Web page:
The Fresh Loaf

A Community of Amateur Bakers and Artisan Bread Enthusiasts.

Convection is Ruining My Sourdough!

BreadRover's picture
BreadRover

Convection is Ruining My Sourdough!

Hi Bakers,

I've been invited to use a friends commercial kitchen to bake my sourdough bread. I've done several bakes over several days there, and have been disappointed with each one.  Chief among my concerns is the fact that I cannot disable the convection mode. The convection is either "low" (which is ridiculously high) or "high" (which is like a jet engine). It is destroying my sourdough breads. There is no ear, no crust formed. It's just light brown, or seared, a big lump shape, the scoring disappears, and while the inside is quite tender and has its normal nice large crumb, the outside is awful. thick, chewy, bad. It's just completely unrecognizable when it comes out, and I'm running out of methods to experiment with trying to get steam into the oven. 

I've tried lava rocks with boiling water in a cast iron alongside rolled up saturated towels, and misting. not sure what else there is to do except return to my own oven, which has "regular mode" (non convection) and which has always produced beautiful loaves with dark caramelized crusty loaves which shatter upon eating, and a hydrated, tender crumb inside.

I'm disappointed, but the mad scientist in me still wants to know if theres a way to make it work. Please! Before I give up, let me know what your thoughts are. What else may work? How do you work around this?

I'd love to make it work, and be able to use this commercial gas convection oven. I'm grateful for any pointers. EDIT: The image i just added at the top of this post is of my normal loaf. Im adding now the loaf that the commercial convection oven is producing.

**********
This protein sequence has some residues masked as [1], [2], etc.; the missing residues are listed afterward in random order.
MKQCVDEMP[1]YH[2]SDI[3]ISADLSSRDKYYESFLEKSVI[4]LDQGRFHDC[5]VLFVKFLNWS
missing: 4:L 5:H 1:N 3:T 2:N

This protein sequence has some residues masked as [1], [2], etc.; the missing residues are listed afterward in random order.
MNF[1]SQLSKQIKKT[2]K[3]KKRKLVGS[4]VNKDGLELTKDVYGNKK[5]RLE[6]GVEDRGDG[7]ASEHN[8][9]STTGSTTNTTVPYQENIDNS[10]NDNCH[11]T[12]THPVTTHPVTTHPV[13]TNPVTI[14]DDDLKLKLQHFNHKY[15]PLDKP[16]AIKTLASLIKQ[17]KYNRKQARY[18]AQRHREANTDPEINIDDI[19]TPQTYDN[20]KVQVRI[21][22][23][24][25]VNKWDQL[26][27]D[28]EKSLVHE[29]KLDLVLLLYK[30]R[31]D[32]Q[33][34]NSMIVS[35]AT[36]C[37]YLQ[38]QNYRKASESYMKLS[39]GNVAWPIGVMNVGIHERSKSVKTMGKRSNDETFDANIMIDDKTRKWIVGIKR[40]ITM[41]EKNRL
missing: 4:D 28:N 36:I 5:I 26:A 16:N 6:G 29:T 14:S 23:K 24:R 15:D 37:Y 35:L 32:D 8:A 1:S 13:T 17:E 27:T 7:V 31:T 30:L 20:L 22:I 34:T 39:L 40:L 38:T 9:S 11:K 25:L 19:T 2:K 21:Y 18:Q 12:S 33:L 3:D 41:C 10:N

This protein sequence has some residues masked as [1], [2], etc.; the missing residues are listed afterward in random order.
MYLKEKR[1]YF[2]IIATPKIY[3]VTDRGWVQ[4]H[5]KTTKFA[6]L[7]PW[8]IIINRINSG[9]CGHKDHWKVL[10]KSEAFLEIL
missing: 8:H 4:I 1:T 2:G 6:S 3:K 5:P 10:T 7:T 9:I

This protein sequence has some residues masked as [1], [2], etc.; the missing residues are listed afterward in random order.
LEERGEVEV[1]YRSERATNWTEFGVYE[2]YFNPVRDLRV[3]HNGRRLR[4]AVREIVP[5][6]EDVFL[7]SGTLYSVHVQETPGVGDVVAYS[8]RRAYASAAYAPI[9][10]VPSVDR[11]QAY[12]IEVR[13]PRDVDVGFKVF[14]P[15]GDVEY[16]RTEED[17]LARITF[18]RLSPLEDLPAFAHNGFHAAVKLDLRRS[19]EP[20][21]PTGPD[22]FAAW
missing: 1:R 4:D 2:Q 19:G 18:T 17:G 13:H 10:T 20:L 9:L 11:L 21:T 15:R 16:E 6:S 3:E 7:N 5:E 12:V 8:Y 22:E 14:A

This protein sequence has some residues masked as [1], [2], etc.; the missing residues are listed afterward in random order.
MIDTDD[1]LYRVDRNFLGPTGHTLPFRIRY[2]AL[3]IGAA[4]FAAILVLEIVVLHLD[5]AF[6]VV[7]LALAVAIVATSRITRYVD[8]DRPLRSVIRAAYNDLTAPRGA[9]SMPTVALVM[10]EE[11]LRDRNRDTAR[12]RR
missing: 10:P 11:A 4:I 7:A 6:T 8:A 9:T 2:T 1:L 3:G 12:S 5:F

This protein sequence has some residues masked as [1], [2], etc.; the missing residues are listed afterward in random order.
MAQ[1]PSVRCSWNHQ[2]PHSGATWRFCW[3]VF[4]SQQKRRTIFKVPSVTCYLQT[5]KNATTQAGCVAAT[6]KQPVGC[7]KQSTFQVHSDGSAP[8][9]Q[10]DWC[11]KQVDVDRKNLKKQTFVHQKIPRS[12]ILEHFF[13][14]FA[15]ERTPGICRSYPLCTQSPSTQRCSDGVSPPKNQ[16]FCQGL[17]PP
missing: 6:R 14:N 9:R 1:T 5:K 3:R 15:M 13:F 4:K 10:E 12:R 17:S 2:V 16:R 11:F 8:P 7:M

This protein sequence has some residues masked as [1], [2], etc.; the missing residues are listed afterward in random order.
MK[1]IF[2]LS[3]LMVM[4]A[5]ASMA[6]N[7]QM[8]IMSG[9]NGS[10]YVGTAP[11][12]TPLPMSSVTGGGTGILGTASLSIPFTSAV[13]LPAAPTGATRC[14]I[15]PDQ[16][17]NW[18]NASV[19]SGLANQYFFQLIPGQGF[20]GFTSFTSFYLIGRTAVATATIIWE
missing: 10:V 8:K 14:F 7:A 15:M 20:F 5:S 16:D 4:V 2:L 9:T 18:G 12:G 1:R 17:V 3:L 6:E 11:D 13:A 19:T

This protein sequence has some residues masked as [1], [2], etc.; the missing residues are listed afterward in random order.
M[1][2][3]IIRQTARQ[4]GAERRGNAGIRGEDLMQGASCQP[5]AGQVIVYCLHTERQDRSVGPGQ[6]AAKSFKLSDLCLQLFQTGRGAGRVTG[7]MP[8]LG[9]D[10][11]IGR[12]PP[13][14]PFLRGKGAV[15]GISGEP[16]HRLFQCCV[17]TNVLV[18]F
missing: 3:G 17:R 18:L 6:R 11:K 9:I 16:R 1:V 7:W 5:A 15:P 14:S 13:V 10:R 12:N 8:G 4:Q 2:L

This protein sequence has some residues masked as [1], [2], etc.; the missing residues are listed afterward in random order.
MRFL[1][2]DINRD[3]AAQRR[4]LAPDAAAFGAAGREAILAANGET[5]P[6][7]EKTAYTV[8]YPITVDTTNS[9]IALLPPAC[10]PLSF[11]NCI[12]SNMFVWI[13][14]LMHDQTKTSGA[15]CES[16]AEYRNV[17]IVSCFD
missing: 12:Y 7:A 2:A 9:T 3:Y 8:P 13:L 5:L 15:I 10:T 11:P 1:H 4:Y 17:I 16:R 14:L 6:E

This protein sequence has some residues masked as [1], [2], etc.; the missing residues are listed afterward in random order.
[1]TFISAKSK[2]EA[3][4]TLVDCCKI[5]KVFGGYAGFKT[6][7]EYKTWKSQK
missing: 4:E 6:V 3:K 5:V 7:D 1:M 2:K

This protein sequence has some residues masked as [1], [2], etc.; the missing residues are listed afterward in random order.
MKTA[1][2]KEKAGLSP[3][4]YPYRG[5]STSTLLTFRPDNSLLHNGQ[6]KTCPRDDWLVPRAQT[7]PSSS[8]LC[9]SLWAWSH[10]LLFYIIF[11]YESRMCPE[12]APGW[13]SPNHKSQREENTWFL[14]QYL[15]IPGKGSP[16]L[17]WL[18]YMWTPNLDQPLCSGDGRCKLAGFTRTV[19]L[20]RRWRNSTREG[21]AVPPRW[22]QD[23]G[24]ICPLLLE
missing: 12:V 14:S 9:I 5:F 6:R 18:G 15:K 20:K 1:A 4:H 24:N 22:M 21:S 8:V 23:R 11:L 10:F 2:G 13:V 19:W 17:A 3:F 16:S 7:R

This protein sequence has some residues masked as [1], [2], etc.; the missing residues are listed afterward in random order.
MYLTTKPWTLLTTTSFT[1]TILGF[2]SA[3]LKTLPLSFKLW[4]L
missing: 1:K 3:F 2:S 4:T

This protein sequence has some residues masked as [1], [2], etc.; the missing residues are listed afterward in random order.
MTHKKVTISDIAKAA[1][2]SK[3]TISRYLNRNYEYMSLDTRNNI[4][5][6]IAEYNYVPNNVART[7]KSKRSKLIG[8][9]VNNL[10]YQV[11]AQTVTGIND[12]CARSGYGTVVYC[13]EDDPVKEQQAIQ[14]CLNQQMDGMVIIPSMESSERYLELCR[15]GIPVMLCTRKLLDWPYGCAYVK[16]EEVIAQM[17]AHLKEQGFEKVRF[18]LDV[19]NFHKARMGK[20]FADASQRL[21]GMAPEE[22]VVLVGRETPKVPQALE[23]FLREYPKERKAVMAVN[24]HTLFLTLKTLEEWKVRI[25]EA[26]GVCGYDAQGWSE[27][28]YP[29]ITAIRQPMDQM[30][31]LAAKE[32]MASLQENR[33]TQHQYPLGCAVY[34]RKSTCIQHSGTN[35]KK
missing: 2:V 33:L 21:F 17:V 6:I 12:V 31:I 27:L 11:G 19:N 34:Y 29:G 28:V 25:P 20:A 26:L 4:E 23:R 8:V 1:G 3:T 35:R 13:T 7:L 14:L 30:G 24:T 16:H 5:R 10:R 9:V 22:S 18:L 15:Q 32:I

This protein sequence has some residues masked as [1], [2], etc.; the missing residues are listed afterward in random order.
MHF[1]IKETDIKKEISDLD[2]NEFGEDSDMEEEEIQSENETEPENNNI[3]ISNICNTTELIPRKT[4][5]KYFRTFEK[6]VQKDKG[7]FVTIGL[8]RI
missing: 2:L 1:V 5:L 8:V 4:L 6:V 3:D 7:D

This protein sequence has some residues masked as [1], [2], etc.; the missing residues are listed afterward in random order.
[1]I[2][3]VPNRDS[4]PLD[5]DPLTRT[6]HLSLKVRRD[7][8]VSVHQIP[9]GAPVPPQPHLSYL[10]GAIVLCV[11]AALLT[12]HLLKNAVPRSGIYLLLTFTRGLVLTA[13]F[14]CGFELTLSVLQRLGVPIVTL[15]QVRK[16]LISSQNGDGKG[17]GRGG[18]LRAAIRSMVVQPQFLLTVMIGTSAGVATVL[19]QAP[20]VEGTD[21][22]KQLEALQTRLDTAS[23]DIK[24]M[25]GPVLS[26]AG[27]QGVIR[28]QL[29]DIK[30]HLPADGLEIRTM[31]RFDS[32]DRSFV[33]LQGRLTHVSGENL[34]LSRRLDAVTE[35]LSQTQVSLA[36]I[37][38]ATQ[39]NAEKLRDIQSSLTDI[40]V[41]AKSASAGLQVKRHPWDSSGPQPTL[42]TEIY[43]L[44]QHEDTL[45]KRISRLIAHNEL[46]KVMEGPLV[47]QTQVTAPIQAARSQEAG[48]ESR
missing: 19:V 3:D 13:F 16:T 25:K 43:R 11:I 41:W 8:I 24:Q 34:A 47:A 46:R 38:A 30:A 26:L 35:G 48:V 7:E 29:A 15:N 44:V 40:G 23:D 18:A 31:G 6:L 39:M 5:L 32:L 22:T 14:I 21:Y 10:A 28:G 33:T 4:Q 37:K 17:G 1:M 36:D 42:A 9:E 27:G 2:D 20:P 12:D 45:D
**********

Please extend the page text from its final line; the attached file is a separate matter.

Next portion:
Thank you!

BreadRover

pmccool's picture
pmccool

where I teach.  Staff tell me that it is great for roasting but they never use it for cakes or cupcakes because the fan is so strong.  Breads tend to turn out overdone and heavily crusted, partly because it won't hold moisture and partly because it bakes so fast.  Even when I run it 50F below the required temperature, I have to watch it like a hawk.

Paul

BreadRover's picture
BreadRover

Thank you; yes Paul, that is exactly what is happening. Although it’s not heavily crusted. I wish there was a crust. It’s....just dark beige. And soft and flat. If I’m not preheating the lodges (Dutch ovens) long enough, would that have a negative impact? At home I preheat for an hour. I was told by the kitchen staff that it only takes 20 minutes maybe 30 minutes to preheat, so that’s what I’m doing. Could that be it? Could the problem be that if the lodge isn’t thoroughly heated through by bake time, the loaf is not cooking enough in the lodge for first half (20 minutes) of bake, so when I remove the lid for second half, it’s just sort of browning it all? It feels like a giant hairdryer is hovering over it. It doesn’t feel cooked. 

tgrayson's picture
tgrayson

"kitchen staff that it only takes 20 minutes maybe 30 minutes to preheat,"

Yikes, a convection-only oven likely will take a lot longer than your oven at home to preheat the Dutch oven. Your home oven uses radiant heat, in addition to hot air, to heat the Dutch oven, whereas a convection-only oven just uses hot air. Hot air is not a good conductor of heat.

BreadRover's picture
BreadRover

Thank you TGrayson, How long would you preheat the Dutch ovens for? What I had been doing was turning the ovens on, then putting the lodges in, 20 minutes later it buzzes loudly to indicate it’s at desired temp (but lodges maybe not!?) so i then load each loaf into each lodge. 450 (bc I assume 500 is way too hot) and then 20 minutes later I open the lodge and....I’m horrifed. 

tgrayson's picture